Carnival Triumph Passengers Appear in Court in Suit Against Cruise Line

Some passengers say they are suffering from PTSD after the chaos on the Carnival Triumph.

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    NEWSLETTERS

    AP
    A passenger displays a message as he rides a bus from the cruise terminal in Mobile, Ala., Thursday, Feb. 14, 2013. The cruise ship Carnival Triumph docked in Mobile late Thursday. The ship with more than 4,200 passengers and crew members has been idled for nearly a week in the Gulf of Mexico following an engine room fire. (AP Photo/John David Mercer)

    Almost a year after being stranded at sea for five days in deplorable conditions, a group of passengers from the Carnival Triumph are appearing in court, suing the cruise line, NBC News reported.

    Some passengers said they are suffering from Post-Traumatic Stress Disorder after the ship lost power due to an engine fire 150 miles off the Mexican coast last year, leaving passengers without air conditioning, with limited food supplies and overflowing toilets.

    Several dozen of the 3,100 passengers filed a civil suit, calling the disabled Triumph "a floating toilet, a floating Petri dish, a floating hell."

    Miami-Based Cruise Industry Attorney Criticizes Triumph Mishap

    [MI] Miami-Based Cruise Industry Attorney Criticizes Triumph Mishap
    Miami-based cruise industry attorney Spencer Aronfeld talks to NBC 6 reporter Steve Litz about the Carnival Triumph.

    In court, passengers told the stories of the trauma they said they experienced while stranded.

    Triumph Cruise Passengers Say Goodbye to Trip They Won t Miss

    [MI] Triumph Cruise Passengers Say Goodbye to Trip They Won t Miss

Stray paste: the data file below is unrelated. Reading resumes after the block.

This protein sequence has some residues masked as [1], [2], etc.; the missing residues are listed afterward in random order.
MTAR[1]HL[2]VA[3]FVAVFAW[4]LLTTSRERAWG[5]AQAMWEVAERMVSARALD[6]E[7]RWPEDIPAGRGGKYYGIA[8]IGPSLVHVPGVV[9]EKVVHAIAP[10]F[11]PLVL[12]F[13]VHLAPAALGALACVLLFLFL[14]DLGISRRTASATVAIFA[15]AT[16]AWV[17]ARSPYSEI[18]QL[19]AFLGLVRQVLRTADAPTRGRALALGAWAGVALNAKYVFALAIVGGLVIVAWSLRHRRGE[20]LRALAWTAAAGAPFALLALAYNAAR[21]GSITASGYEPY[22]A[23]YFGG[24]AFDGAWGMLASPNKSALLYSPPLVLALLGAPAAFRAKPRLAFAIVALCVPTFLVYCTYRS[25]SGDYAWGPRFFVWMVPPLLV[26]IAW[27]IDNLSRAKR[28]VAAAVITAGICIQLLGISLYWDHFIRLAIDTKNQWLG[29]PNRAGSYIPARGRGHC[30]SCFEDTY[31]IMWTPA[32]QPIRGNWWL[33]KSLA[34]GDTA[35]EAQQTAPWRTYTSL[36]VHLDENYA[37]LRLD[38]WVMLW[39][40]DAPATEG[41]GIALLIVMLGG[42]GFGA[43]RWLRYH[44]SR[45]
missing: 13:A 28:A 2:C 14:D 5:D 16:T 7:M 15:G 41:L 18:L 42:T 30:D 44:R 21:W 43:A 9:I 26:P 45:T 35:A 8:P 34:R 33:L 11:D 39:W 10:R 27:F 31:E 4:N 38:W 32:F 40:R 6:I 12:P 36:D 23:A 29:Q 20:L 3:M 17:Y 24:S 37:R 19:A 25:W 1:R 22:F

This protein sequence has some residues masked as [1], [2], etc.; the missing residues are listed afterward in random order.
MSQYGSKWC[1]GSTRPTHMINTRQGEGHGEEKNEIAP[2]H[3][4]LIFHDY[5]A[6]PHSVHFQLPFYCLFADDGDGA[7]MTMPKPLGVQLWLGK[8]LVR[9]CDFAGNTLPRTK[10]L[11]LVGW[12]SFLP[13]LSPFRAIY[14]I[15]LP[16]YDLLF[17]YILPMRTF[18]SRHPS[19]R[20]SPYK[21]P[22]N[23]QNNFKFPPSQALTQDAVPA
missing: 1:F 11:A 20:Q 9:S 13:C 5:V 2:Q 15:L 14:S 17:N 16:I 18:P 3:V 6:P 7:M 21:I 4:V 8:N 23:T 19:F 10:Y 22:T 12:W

Most memories of the extended stay aboard the crippled Carnival Triumph are the kind passengers say they would rather forget. NBC 6 reporter Julia Bagg reports from Mobile, Ala.

    "My job is to protect my daughter, and I can't do it," said passenger Larry Poret, remembering being stranded on the ship.

    Poret said he tried his best to keep his 12-year-old daughter Rebecca calm.

    "I just tried to stay as close as I could," he said. "She just hung onto my arm the whole time."

    Passenger Debra Oubre said she couldn't find her friend during the chaos onboard.

    "I was fearful for her, because if I leave her, she may die and I felt extreme guilt," Oubre said.

    In a pre-trial ruling, Judge Donald Graham said that while a cruise ship ticket does not actually guarantee a seaworthy vessel, good food and sanitary conditions, Carnival was negligent in maintaining the equipment that caught fire and caused the power loss.

    In a written statement to NBC News, Carnival said: "The current litigation by a handful of individuals is an opportunistic attempt to benefit financially... principally based on claims of alleged emotional distress."

    Carnival said all passengers were returned safely, given full refunds, a free trip and $500. In court documents, the cruise line also said its equipment was properly maintained and inspected, and that the fire was accidental.

    More passengers are expected to testify before the proceedings wrap up next week.